Whether you tune in every week or go out of your way to watch something else, Grey’s Anatomy is one of the most popular, talked about shows of all time. Spanning 17 seasons, it boasts some of the highest-rated hours in television. We have watched some of the greatest character developments, been left dumbfounded by shocking deaths, made new connections on multiple spin-off shows, and scratched our heads at some questionable decisions (musical episode, I am looking at you). Grey’s constantly tackles current events and confronts social issues head-on. Adoption storylines have consistently played a large part in this series. We have gotten to see perspectives from birth parents, adoptive parents, and adoptees alike. Adoption has continued to play a role in this groundbreaking series, and it is worth noting the show’s creator, Shonda Rhimes, is an adoptive mother herself. While it is fantastic to have adoption play such a huge role in a primetime spotlight, in addition to some of the excellent depictions of adoption in other shows, there are also some missed opportunities for further education on the subject. Let’s spend some time diving into all things Grey’s Anatomy and adoption.

One of the very first adoption stories we learn about features Izzie Stevens. In season two, we learn  Izzie placed a daughter for adoption at the age of 16. She reveals this information to a pregnant young girl from her hometown. Aside from the glaringly inaccurate use of the term “give away” instead of “place,” the emotions Izzie feels from placing her daughter come across as authentic. Although it seems she does not have a relationship with her child post-placement, she carries a photo with her. When Izzie speaks of her decision to place, she expresses her desire for her child to have a greater life than she could provide at the time and states she does not regret her decision. We do not hear about this storyline again until season three, when Izzie’s daughter, Hannah, shows up at the hospital sick and needing a bone marrow transplant. She agrees and asks to meet Hannah, but Hannah declines to meet with her. We see Hannah receiving the bone marrow but get no additional information after that. I struggle to understand why the writers decided not to have Hannah and Izzie meet in person or even explain Hannah’s reasoning for not wanting to meet, but that very well could just be triggered by my fears of rejection by my own birth daughter. Izzie also keeps the information about her placing a child for adoption secret from most of her friends. It certainly made me sad for her that she is unable to open up about her story. The most prominent thing that comes across about Izzie is the amount of shame she feels. Shame plays a huge role in many birth parents’ journeys, and Izzie’s struggle is something we can all relate to. We do not get any more information about Izzie and Hannah’s relationship for the remainder of the show. Still, I was pleased with how they represented Izzie’s feelings as a birth mother for this storyline. Of course, I might be biased towards this one because it most closely resembles my own adoption journey.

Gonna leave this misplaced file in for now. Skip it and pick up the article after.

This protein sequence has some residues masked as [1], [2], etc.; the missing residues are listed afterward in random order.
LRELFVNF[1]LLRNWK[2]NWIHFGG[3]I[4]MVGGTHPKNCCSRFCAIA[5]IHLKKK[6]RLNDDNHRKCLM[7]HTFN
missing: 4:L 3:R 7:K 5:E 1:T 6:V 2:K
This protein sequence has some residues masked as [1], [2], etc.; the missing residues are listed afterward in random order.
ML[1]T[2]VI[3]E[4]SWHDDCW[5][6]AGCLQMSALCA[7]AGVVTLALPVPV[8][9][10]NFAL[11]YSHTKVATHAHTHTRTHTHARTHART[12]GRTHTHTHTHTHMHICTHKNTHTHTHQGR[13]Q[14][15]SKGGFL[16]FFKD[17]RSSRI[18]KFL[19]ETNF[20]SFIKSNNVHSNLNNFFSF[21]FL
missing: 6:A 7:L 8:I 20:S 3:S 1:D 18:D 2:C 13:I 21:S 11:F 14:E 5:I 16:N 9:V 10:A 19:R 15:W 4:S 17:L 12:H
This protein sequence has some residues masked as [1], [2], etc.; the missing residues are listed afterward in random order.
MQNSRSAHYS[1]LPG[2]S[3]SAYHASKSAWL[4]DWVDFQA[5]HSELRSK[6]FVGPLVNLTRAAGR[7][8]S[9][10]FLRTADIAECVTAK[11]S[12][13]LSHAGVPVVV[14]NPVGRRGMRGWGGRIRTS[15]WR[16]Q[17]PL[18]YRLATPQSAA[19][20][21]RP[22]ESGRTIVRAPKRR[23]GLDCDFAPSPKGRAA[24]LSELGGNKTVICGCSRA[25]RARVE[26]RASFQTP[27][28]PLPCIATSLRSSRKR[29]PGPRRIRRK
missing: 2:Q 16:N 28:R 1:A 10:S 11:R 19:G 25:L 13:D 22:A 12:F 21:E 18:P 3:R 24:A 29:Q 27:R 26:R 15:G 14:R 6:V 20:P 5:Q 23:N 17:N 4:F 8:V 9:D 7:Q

In season six, what could be viewed as the most controversial adoption storyline is played out. Mark Sloan’s long lost 18-year-old daughter, lovingly referred to as “Little Sloan,” returns to his life and is pregnant. After playing with the idea of Mark adopting the baby himself, Little Sloan selects different adoptive parents. When the baby is born, Mark is smitten with his grandchild and offers to help Little Sloan parent the child. Mark’s friends and fellow doctors at the hospital are torn about their stance on this idea. One friend is incredibly supportive, while the other pushes towards adoption. This strong opinion towards adoption is what really had the viewer message boards heated.

I can understand both points of view here. On the one hand, if a birth mother does really want to parent but lacks the resources and her family members decide to step up and provide the lacking necessities, it can be a great option if all parties agree on how exactly that might play out. That could look like many different things, such as financial or emotional support or even an adoption within the family. However, just like anything that goes down within families, this does open room for complications and resentment down the road. In this situation, the other side of the coin is there is a huge magnitude of hormones and emotions that spill out after birth. You can cultivate a plan all day long, but as soon as that baby is born, science comes into play, and every fiber of your being wants to nurture and care for your child. Deciding to parent at that moment, based on emotions alone, can easily make you forget all the reasons you so carefully weighed during the many months you were pregnant. A birth mother puts so much time, thought, and energy into deciding to place her child for adoption, and changing things last minute because you, or your family, are overcome with love for the child may not be the best decision for everyone. Take Little Sloan in this episode; she initially wants to call the adoptive family right away but is swayed into considering parenting again when her father offers to help her. You can see how overwhelmed she is with the situation, pitting the decision she put time into making with a clear head against wanting to please her father. Arizona Robbins is the friend of Mark’s pushing towards adoption, and the way she comes across really rubbed some people the wrong way. She was viewed as trying to influence Little Sloan and Mark’s decision towards adoption instead of letting them work it out on their own. In a normal situation, any person, especially a doctor, pushing their opinion on your situation is very unethical. If you find yourself in such a situation as a birth parent, you most definitely want to question those practices so you can make the best and most informed decision for you and your child. Ultimately, Little Sloan decided to go ahead with the adoption, with Mark agreeing it was the best decision. Even though the viewpoints on the right reason to parent and making an adoption plan are opposed, Grey’s did represent both sides here, and the best television shows will bring out strong opinions from people.